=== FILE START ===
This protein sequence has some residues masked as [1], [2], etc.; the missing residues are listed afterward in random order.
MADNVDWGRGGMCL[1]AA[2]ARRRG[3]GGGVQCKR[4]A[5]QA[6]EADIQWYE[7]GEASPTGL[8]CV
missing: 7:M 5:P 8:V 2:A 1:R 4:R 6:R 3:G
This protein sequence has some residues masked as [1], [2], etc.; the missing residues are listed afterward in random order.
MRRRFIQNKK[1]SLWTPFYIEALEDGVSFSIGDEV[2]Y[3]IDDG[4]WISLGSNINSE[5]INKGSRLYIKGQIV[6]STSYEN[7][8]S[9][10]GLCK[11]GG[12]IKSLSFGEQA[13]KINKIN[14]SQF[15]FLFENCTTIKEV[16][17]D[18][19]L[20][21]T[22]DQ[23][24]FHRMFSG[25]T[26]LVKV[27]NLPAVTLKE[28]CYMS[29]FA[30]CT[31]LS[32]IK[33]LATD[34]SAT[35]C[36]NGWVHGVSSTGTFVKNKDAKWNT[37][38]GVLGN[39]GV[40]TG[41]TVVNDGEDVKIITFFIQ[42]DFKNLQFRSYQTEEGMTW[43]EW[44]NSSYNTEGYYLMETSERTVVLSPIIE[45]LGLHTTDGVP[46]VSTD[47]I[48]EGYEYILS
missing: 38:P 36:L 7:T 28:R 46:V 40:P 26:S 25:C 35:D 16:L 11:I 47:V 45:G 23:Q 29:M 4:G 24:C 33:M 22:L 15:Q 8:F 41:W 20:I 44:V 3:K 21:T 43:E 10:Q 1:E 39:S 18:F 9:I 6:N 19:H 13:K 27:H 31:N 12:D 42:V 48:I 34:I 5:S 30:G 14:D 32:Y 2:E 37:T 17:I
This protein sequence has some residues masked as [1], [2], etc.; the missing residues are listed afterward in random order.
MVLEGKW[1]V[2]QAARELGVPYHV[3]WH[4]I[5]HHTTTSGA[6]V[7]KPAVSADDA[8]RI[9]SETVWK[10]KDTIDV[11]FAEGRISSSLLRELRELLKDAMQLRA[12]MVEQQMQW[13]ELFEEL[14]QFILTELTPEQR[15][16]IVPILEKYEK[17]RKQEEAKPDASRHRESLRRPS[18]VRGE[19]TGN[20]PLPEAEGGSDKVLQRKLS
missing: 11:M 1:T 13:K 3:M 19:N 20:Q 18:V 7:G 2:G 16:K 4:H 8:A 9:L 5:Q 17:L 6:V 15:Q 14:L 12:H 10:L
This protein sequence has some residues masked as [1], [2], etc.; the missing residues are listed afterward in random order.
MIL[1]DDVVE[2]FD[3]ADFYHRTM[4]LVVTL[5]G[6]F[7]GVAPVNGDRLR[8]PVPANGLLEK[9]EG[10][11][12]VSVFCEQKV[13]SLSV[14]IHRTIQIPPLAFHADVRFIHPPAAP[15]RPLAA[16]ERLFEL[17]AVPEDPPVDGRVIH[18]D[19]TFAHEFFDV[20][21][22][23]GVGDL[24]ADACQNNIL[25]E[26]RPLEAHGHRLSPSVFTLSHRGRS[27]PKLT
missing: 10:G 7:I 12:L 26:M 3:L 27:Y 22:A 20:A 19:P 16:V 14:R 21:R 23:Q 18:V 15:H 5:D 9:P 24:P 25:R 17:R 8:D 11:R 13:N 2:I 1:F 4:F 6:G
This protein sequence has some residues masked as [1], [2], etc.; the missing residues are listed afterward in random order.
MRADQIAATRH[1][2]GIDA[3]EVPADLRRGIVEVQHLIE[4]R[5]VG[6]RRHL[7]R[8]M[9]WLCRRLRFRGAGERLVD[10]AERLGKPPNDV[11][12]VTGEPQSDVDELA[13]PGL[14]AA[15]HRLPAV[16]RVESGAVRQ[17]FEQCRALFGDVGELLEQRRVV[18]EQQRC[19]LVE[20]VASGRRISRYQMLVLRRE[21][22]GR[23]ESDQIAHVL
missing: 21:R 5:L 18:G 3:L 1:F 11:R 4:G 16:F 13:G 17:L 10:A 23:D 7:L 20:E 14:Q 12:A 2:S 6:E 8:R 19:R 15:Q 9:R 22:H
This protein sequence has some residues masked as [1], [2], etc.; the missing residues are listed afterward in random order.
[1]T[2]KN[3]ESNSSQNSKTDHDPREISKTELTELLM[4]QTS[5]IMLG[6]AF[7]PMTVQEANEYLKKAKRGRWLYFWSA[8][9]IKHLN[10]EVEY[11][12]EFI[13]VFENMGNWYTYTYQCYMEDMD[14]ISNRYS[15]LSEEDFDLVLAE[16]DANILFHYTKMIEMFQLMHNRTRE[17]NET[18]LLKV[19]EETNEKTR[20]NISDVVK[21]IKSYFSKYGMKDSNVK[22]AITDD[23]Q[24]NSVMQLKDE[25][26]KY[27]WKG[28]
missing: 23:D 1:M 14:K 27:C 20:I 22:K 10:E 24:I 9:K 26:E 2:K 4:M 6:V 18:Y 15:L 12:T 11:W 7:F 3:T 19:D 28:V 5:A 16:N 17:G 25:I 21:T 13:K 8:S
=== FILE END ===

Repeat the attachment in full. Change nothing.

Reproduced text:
This protein sequence has some residues masked as [1], [2], etc.; the missing residues are listed afterward in random order.
MADNVDWGRGGMCL[1]AA[2]ARRRG[3]GGGVQCKR[4]A[5]QA[6]EADIQWYE[7]GEASPTGL[8]CV
missing: 7:M 5:P 8:V 2:A 1:R 4:R 6:R 3:G
This protein sequence has some residues masked as [1], [2], etc.; the missing residues are listed afterward in random order.
MRRRFIQNKK[1]SLWTPFYIEALEDGVSFSIGDEV[2]Y[3]IDDG[4]WISLGSNINSE[5]INKGSRLYIKGQIV[6]STSYEN[7][8]S[9][10]GLCK[11]GG[12]IKSLSFGEQA[13]KINKIN[14]SQF[15]FLFENCTTIKEV[16][17]D[18][19]L[20][21]T[22]DQ[23][24]FHRMFSG[25]T[26]LVKV[27]NLPAVTLKE[28]CYMS[29]FA[30]CT[31]LS[32]IK[33]LATD[34]SAT[35]C[36]NGWVHGVSSTGTFVKNKDAKWNT[37][38]GVLGN[39]GV[40]TG[41]TVVNDGEDVKIITFFIQ[42]DFKNLQFRSYQTEEGMTW[43]EW[44]NSSYNTEGYYLMETSERTVVLSPIIE[45]LGLHTTDGVP[46]VSTD[47]I[48]EGYEYILS
missing: 38:P 36:L 7:T 28:R 46:V 40:P 26:S 25:C 35:D 16:L 11:I 47:V 45:G 23:Q 29:M 4:G 24:C 33:M 22:L 15:Q 8:F 41:W 20:I 44:V 3:K 21:T 43:E 10:Q 1:E 39:S 18:F 9:I 6:N 19:H 13:K 27:H 31:N 12:D 42:V 48:I 34:I 5:S 30:G 14:D 32:Y 2:E 37:T 17:I
This protein sequence has some residues masked as [1], [2], etc.; the missing residues are listed afterward in random order.
MVLEGKW[1]V[2]QAARELGVPYHV[3]WH[4]I[5]HHTTTSGA[6]V[7]KPAVSADDA[8]RI[9]SETVWK[10]KDTIDV[11]FAEGRISSSLLRELRELLKDAMQLRA[12]MVEQQMQW[13]ELFEEL[14]QFILTELTPEQR[15][16]IVPILEKYEK[17]RKQEEAKPDASRHRESLRRPS[18]VRGE[19]TGN[20]PLPEAEGGSDKVLQRKLS
missing: 11:M 1:T 13:K 3:M 19:N 20:Q 18:V 7:G 2:G 16:K 4:H 8:A 9:L 5:Q 17:L 6:V 15:Q 14:L 12:H 10:L
This protein sequence has some residues masked as [1], [2], etc.; the missing residues are listed afterward in random order.
MIL[1]DDVVE[2]FD[3]ADFYHRTM[4]LVVTL[5]G[6]F[7]GVAPVNGDRLR[8]PVPANGLLEK[9]EG[10][11][12]VSVFCEQKV[13]SLSV[14]IHRTIQIPPLAFHADVRFIHPPAAP[15]RPLAA[16]ERLFEL[17]AVPEDPPVDGRVIH[18]D[19]TFAHEFFDV[20][21][22][23]GVGDL[24]ADACQNNIL[25]E[26]RPLEAHGHRLSPSVFTLSHRGRS[27]PKLT
missing: 10:G 7:I 12:L 26:M 3:L 27:Y 22:A 20:A 19:P 16:V 14:R 21:R 23:Q 18:V 15:H 5:D 9:P 24:P 25:R 17:R 8:D 11:R 13:N 2:I 1:F 4:F 6:G
This protein sequence has some residues masked as [1], [2], etc.; the missing residues are listed afterward in random order.
MRADQIAATRH[1][2]GIDA[3]EVPADLRRGIVEVQHLIE[4]R[5]VG[6]RRHL[7]R[8]M[9]WLCRRLRFRGAGERLVD[10]AERLGKPPNDV[11][12]VTGEPQSDVDELA[13]PGL[14]AA[15]HRLPAV[16]RVESGAVRQ[17]FEQCRALFGDVGELLEQRRVV[18]EQQRC[19]LVE[20]VASGRRISRYQMLVLRRE[21][22]GR[23]ESDQIAHVL
missing: 21:R 5:L 18:G 3:L 1:F 11:R 4:G 16:F 13:G 17:L 10:A 23:D 7:L 20:E 14:Q 12:A 2:S 6:E 8:R 19:R 15:Q 9:R 22:H
This protein sequence has some residues masked as [1], [2], etc.; the missing residues are listed afterward in random order.
[1]T[2]KN[3]ESNSSQNSKTDHDPREISKTELTELLM[4]QTS[5]IMLG[6]AF[7]PMTVQEANEYLKKAKRGRWLYFWSA[8][9]IKHLN[10]EVEY[11][12]EFI[13]VFENMGNWYTYTYQCYMEDMD[14]ISNRYS[15]LSEEDFDLVLAE[16]DANILFHYTKMIEMFQLMHNRTRE[17]NET[18]LLKV[19]EETNEKTR[20]NISDVVK[21]IKSYFSKYGMKDSNVK[22]AITDD[23]Q[24]NSVMQLKDE[25][26]KY[27]WKG[28]
missing: 23:D 1:M 14:K 27:C 20:I 22:K 10:E 24:I 9:K 26:E 2:K 4:M 6:V 18:Y 15:L 12:T 11:W 7:F 3:T 19:D 28:V 5:A 16:N 17:G 25:I 21:T 13:K 8:S